Always hold students accountable for their rationale. They should be able to articulate why they chose a particular resource or why they used a particular tool, website, or app. Reflection on learning and reflection on the tools and resources with which we learn are extremely important. We need to know that students “get it” on a conceptual level, rather than just a recognition level.
7. Seek opportunities to extend the classroom
In the 21st century, the teacher should not be the student’s only audience. Understanding multiple perspectives comes from experience with multiple perspectives. Students should regularly interact with students in other countries around the world and should regularly be publishing their work online for the sake of global feedback before the teacher ever sees it.
This is called “amplification”–students amplify their work and reap the benefits of critical perspective analysis. It gives them opportunities to think of things that they would not have otherwise considered.
8. Let it go
Be critically aware of the traditional aspects of instruction and what is timeless and what is mindless. Educator comfort with past learning modalities should not be a factor for defending their use in the modern classroom. Traditions that build solid foundations are still important, like traditional print literacy and basic literacy skills, but other bastions of education, like lectures and popcorn reading, were irrelevant modes of instruction two decades ago and certainly are not strategies that work for 21st-century students.
“The way we’ve always done it” is no longer an excuse teachers can use. Let it go. Ask yourself how much work you’re doing versus how much work your students are doing. Shift the balance. Your students should be doing the work, and that work must be as meaningful, relevant, and authentic as possible.
The modern classroom is like a Jackson Pollock painting. It’s messy, integrated, interesting, abstract, creative, engaging, rich, invigorating, student-centered, and immersed in technology. It is not like the classrooms we remember as kids. It is not like the classrooms depicted in popular media. It is not filled with compliant students who smile a lot and do well on assessments just because we “taught it.”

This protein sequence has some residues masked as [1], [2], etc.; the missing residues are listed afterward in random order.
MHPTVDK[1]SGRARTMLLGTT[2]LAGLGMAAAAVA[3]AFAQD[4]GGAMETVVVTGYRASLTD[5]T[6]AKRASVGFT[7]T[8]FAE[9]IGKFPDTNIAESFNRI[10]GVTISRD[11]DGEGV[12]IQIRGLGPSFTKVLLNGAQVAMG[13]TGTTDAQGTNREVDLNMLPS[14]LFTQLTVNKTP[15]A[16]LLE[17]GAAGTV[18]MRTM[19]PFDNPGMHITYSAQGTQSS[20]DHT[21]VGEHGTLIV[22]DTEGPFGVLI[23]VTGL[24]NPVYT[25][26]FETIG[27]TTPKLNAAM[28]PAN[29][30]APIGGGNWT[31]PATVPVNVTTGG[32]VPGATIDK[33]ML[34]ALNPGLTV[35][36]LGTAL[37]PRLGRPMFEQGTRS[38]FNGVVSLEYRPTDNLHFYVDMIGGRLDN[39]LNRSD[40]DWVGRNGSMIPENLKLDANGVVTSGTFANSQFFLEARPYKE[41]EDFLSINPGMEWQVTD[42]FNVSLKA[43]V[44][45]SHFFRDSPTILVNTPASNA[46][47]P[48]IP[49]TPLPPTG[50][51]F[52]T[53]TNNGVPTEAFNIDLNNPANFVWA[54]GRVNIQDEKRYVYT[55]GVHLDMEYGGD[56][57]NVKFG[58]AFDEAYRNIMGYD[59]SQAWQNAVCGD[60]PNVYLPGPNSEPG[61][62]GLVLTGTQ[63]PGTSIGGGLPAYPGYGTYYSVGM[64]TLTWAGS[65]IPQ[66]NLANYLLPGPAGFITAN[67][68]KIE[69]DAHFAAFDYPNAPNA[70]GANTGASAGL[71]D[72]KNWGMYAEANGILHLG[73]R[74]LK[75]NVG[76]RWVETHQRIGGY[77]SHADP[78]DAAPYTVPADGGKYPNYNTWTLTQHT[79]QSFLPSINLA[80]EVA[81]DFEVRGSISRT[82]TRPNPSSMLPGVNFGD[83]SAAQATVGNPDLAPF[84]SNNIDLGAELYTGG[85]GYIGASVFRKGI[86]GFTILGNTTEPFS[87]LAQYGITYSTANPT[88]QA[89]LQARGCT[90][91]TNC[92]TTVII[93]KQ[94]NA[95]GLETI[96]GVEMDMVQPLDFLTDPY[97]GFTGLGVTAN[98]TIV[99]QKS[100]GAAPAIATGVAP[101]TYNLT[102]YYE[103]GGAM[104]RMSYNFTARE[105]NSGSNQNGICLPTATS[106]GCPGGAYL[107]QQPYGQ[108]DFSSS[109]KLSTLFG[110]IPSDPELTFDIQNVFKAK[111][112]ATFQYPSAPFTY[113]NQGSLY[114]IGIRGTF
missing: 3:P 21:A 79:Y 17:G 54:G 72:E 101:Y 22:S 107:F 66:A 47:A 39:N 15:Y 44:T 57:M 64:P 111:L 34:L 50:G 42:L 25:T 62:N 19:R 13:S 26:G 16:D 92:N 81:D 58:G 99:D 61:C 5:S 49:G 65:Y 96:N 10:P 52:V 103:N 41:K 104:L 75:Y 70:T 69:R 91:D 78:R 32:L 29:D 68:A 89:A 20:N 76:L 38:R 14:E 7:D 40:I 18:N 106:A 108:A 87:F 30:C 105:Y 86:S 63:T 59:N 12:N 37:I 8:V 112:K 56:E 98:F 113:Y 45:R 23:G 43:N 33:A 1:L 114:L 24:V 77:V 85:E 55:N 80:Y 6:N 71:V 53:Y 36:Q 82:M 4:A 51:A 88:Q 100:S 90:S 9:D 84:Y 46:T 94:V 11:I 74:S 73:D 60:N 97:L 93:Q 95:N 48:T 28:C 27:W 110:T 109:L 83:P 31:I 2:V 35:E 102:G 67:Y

The modern classroom is constantly evolving. It is innovative and challenging, while also being inviting and valuing the voice of the child. The children. All stakeholders. The modern educator is a conductor of a symphony of awesome possibilities and a conductor of the train of excellence.
Upgrade yourself. Upgrade the way you do what you do. If you put the students first, how does that change your perspective? If you put aside biases and move forward with risk-taking behaviors, how does that benefit your students? Take a look at yourself in the mirror. Are you, as Heidi Hayes Jacobs says, preparing kids for 2025, or 1982?
He is a member of both the ASCD Faculty and the Curriculum 21 Faculty. He is an active blogger who writes often for the Curriculum 21 Blog and ASCD’s EDge Social Network. His website is The Digigogy Collaborative and he can also be found on Twitter as @fisher1000. He is also the author of Digital Learning Strategies: How do I assign and assess 21st Century Work? and the co-author of Upgrade Your Curriculum: Practical Ways to Transform Units and Engage Students, both published by ASCD. He is also a contributing author to the Solution Tree series Contemporary Perspectives on Literacy; image attribution flickr group Great Quotes about Learning and Change; 8 Tips For Updating Your Teaching